Miami-Dade: Two school board members held a meeting Tuesday to discuss “minority participation in procurement and board meeting format and procedures.” The meeting was initiated by Danny Espino, a Gov. DeSantis appointee, and Roberto Alonso, who was endorsed by DeSantis. They were later joined by Dorothy Bendross-Mindingall. On contracts going to minority firms, Alonso said, “When I look at it, sometimes, there’s some contracts, it’s not even involving our community, there are contracts that are outside of our community.” Espino added, “This is a preliminary, probably the most preliminary conversation you have on an item. This is just getting the ball rolling.” WPLG. The Children’s Trust has announced that it is committing $383 million to support 143 after-school and summer camp programs in Miami-Dade County over the next five years. More than 36,000 school-aged children will benefit from the program each year, according to trust officials. Miami Herald. WPLG.

Broward: School board members decided unanimously Tuesday against hiring an outside investigator to look into allegations of inappropriate touching by school board members Brenda Fam and Allen Zeman. Board general counsel Marylin Batista said the investigation was unnecessary because the matter had already been referred to the Florida Ethics Commission. Board members did agree to require awareness, sensitivity and sexual harassment training for all board members and develop a policy on dealing with future allegations against board members. Sun-Sentinel. Miami Herald. WPLG. The head of school at the Xceed Preparatory Academy in Coral Springs has been arrested and is accused of sexual misconduct with a 10th-grader at the private school. Police said Tracy Michelle Smith, 43, faces a charge of soliciting or engaging in sexual conduct by an authority figure after a student reported in April that she had sexually molested him. School officials said Smith, who had been an educator for 20 years, was fired. Miami Herald. WPLG. WSVN. WFOR. WTVJ.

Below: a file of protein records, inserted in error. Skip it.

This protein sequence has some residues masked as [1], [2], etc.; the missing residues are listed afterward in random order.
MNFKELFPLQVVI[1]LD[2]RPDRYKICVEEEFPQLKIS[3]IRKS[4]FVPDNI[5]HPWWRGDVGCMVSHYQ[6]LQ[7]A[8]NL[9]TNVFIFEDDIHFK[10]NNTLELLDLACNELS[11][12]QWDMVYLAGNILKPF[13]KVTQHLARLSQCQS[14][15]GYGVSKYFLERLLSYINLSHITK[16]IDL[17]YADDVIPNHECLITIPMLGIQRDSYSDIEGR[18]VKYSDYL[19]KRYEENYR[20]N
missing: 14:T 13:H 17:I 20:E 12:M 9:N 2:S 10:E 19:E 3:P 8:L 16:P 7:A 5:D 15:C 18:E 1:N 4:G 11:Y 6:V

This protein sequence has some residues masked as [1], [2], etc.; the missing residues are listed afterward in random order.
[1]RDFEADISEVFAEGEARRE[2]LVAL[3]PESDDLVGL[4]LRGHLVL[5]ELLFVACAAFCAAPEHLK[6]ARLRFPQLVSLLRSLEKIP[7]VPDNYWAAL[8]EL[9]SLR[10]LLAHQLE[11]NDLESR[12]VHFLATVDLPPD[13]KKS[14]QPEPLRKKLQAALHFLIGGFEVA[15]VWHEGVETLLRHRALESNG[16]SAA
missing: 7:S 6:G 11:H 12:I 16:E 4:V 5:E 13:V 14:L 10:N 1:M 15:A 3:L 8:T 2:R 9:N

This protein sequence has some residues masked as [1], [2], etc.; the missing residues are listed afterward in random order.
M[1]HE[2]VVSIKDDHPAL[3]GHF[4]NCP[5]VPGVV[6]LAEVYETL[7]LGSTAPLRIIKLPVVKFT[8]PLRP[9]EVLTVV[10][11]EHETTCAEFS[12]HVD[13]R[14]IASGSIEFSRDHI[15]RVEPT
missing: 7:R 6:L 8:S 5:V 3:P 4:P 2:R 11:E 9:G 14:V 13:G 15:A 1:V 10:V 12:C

Hillsborough: School board members tentatively voted Tuesday to close Just Elementary School in West Tampa at the end of the school year. A final vote is scheduled May 9. Students would be transferred to Tampa Bay Boulevard and Booker T. Washington elementary schools. Just has a capacity of about 600 students but enrollment is just 283, and it is the only district school that received an F grade from the state. The board also voted to convert Carrollwood Elementary into to a K-8 school. Tampa Bay Times. WTSP. School board members have approved the appointments of four new principals: Dantè Jones, 52, who is moving to Williams Middle School from Mann Middle; Candice Dodd, 41, to Belmont Elementary from Edison Elementary; Corrie Heidt, 44, who is being promoted from assistant principal at Buckhorn Elementary to the school’s principal; and Kimberly Parke, 55, who is being promoted from assistant principal at Dover Elementary to principal of Mango Elementary. Tampa Bay Times.